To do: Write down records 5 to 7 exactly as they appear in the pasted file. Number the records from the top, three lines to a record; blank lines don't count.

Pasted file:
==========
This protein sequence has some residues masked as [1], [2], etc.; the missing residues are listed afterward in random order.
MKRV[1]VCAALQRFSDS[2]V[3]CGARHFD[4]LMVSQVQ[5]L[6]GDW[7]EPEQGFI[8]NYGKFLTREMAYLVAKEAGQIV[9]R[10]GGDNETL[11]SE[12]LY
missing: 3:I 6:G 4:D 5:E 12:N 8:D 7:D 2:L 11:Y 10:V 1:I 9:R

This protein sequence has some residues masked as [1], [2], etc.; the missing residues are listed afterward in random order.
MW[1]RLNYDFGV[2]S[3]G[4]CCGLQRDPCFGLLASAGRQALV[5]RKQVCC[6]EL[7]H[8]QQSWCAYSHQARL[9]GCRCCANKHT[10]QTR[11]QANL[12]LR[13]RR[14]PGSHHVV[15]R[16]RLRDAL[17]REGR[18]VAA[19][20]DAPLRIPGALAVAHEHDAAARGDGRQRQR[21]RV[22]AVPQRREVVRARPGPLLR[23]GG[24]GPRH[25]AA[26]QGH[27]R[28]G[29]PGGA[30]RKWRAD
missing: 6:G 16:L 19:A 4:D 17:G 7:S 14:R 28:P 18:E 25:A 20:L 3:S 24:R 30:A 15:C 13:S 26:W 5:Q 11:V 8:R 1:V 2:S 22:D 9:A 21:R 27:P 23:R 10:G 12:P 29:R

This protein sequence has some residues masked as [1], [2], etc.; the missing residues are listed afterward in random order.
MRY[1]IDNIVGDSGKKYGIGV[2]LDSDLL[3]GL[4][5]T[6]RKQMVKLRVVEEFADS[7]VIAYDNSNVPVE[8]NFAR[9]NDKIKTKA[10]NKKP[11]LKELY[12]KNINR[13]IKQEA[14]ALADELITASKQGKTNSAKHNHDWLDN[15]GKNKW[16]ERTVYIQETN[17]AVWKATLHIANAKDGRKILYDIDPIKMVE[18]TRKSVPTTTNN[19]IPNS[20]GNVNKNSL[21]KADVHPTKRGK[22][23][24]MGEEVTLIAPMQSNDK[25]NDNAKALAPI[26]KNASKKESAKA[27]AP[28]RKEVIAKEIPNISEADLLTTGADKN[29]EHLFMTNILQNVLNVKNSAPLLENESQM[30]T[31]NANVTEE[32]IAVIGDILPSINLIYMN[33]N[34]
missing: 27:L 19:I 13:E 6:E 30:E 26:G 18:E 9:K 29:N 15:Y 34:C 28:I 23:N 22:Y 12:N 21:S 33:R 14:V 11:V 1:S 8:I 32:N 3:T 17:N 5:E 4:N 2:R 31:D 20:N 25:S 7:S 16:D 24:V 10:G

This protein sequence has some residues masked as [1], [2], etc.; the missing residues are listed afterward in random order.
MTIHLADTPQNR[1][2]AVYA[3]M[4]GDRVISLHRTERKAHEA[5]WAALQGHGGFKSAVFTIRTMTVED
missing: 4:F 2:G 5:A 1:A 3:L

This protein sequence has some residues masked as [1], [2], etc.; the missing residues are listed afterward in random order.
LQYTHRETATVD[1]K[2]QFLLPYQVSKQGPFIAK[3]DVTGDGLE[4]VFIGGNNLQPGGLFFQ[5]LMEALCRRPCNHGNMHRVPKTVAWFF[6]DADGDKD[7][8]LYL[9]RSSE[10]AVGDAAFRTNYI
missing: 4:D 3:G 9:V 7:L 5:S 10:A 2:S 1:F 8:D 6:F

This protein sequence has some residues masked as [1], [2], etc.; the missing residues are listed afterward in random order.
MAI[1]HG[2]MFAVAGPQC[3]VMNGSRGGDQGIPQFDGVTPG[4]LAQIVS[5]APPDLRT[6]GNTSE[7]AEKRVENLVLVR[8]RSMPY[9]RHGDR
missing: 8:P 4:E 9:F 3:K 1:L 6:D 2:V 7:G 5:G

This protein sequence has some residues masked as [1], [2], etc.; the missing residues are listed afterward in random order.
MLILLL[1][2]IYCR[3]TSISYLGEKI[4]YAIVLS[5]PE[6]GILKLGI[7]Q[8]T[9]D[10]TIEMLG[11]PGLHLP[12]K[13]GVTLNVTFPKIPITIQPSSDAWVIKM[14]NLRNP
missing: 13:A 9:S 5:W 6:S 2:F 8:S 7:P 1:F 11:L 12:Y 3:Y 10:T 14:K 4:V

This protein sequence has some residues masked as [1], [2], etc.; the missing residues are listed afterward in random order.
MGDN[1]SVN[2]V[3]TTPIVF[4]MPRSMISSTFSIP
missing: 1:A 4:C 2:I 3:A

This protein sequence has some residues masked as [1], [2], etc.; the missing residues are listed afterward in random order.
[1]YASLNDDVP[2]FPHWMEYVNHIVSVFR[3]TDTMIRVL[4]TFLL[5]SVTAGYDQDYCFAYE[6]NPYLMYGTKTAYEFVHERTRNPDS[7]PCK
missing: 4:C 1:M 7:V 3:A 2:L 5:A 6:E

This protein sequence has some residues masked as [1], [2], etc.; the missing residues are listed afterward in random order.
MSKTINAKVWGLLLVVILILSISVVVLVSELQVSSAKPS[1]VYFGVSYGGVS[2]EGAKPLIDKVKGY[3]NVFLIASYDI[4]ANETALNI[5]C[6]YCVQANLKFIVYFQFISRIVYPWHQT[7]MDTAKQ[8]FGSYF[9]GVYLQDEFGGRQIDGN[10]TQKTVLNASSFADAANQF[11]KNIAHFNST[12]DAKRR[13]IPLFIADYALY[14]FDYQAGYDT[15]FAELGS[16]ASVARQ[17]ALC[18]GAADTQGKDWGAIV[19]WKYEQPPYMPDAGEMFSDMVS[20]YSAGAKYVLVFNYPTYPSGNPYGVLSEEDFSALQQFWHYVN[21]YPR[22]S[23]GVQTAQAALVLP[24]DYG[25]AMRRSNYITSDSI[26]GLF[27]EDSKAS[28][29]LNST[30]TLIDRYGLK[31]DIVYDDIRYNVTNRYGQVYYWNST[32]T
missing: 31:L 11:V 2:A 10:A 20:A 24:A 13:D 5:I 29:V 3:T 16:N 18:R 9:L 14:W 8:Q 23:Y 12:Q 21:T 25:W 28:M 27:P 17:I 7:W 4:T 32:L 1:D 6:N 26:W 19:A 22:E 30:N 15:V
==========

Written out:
This protein sequence has some residues masked as [1], [2], etc.; the missing residues are listed afterward in random order.
LQYTHRETATVD[1]K[2]QFLLPYQVSKQGPFIAK[3]DVTGDGLE[4]VFIGGNNLQPGGLFFQ[5]LMEALCRRPCNHGNMHRVPKTVAWFF[6]DADGDKD[7][8]LYL[9]RSSE[10]AVGDAAFRTNYI
missing: 4:D 3:G 9:V 7:L 5:S 10:A 2:S 1:F 8:D 6:F

This protein sequence has some residues masked as [1], [2], etc.; the missing residues are listed afterward in random order.
MAI[1]HG[2]MFAVAGPQC[3]VMNGSRGGDQGIPQFDGVTPG[4]LAQIVS[5]APPDLRT[6]GNTSE[7]AEKRVENLVLVR[8]RSMPY[9]RHGDR
missing: 8:P 4:E 9:F 3:K 1:L 6:D 2:V 7:G 5:G

This protein sequence has some residues masked as [1], [2], etc.; the missing residues are listed afterward in random order.
MLILLL[1][2]IYCR[3]TSISYLGEKI[4]YAIVLS[5]PE[6]GILKLGI[7]Q[8]T[9]D[10]TIEMLG[11]PGLHLP[12]K[13]GVTLNVTFPKIPITIQPSSDAWVIKM[14]NLRNP
missing: 13:A 9:S 5:W 6:S 2:F 8:S 7:P 1:F 11:L 12:Y 3:Y 10:T 14:K 4:V